University of Chicago students shouldn’t expect trigger warnings or safe spaces, Stella Artois creates a music video you can taste, the Olympic live moments that racked up views, and more links to keep you in the know this week:
Last year the “fragile college student” narrative blew up, and the debate about young people’s sensitivity and PC-awareness is still raging. Our PC Police research found that the majority of Millennials and teens think political correctness a good thing, and 63% of 13-17-year-olds think schools should be “safe spaces” where students don’t hear anything that offends or upsets them. They might not want to go to the University of Chicago. Don’t miss how the university has declared that incoming freshman shouldn’t expect “trigger warnings” or “safe spaces,” because “it is not the proper role of the University to attempt to shield individuals from ideas and opinions they find unwelcome, disagreeable, or even deeply offensive.” Many higher education institutions agree: according to a National Coalition Against Censorship survey of college educators, 62% say that “trigger warnings” have or will have a negative effect on academic freedom.
Eight in ten young consumers tell us that they couldn’t get through a week without music. Think that’s music devotion? Over six in ten tell us they listen to music all day long, and this week we explored just how they choose to listen to their tunes. Don’t miss how Stella Artois has attempted to combine Millennials’ passion for music with their passion for food in “the first music video you can taste.” The brand called upon The Roots to translate the sweet and bitter flavors of their beer into musical notes, and had them perform the final tracks at dining events to attract the experience-seeking generation.
New York Magazine declared, “Millennials Recognize That the Olympics Are Boring,” on the heels of the news that NBC has seen a 25% drop in ratings with the 18-49-year-old audience since the last 2012 games. Live sports events have long been a reliable ratings draw for TV, but that reality is shifting and the future of event content may be in live streaming. According to Facebook, 277 million people had 1.5 billion interactions related to the Olympics on the site, and Facebook Live was used by many brands, networks, and athletes—the live video of Michael Phelps announcing his retirement was viewed over 3.8 million times. Don’t miss a round-up of the best of Facebook Live moments during Rio 2016, including a celebratory chant by Ricky Martin and CNN’s visit to the Jamaica house in Rio while Usain Bolt was competing.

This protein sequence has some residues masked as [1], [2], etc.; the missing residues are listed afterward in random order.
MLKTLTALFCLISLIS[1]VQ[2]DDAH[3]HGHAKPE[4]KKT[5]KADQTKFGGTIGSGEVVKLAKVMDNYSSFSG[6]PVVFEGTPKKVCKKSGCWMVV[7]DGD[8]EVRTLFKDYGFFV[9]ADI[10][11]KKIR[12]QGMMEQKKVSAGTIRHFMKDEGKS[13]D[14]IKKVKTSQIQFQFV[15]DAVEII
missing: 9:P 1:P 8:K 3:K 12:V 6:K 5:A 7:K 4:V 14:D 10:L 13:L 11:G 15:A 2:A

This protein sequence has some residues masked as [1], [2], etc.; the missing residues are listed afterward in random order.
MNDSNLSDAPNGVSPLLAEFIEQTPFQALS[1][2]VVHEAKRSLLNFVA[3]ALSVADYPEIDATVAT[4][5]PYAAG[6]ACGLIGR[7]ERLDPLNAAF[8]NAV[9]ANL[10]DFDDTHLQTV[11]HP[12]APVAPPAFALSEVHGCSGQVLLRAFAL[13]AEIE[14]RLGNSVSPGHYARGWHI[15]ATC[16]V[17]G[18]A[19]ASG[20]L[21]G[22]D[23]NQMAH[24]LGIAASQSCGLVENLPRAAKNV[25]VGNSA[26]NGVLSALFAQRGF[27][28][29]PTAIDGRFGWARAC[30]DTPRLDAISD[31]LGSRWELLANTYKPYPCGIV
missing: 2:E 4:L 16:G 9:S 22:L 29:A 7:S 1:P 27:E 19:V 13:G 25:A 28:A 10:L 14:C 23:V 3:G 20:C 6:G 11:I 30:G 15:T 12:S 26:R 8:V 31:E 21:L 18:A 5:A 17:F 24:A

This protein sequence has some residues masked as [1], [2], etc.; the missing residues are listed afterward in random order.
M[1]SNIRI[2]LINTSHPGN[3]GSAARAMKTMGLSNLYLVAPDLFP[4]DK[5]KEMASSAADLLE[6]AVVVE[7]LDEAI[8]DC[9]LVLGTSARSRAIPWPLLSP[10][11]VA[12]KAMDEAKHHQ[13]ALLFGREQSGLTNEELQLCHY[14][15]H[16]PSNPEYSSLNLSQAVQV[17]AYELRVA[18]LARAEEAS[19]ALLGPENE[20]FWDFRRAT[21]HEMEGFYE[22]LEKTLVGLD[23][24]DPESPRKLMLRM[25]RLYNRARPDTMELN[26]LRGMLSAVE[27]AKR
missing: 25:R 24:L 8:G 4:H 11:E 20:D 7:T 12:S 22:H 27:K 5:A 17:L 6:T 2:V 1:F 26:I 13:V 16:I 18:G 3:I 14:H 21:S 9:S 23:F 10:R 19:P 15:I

From everyday help to everyday fun, chatbots are speaking to the digital generation. Brands are using the new technology for customer service, brand offerings, marketing, and providing young consumers the attention and immediacy they are demanding. But don’t miss how one advertising agency is using the chatbot trend to comment on the election. SS+K’s BFF Trump bot communicates with soundbites of Trump’s “tweets, YouTube videos, Howard Stern segments, old interviews, and more,” to “intended to engage Millennials who know who Trump is—but may not know all of the things that he’s actually saying.” We wonder if there’s a BFF Hil bot in the works?
The Truth campaign is using FOMO in their newest campaign, asking young smokers if they want to be #Squadless. The anti-smoking initiative is using the power of song, influencers, and MTV’s Video Music Awards in their latest attempt to inspire Millennials and teens to be the generation to end smoking. Backed by the research that 88% of 15-25-year-olds “didn’t know that smokers have an average of 20 percent less income than non-smokers,” the ad, which will air during the VMAs, features young stars singing about being #Squadless because they can’t afford to hang out with their friends.
To download the PDF version of this insight article, click here.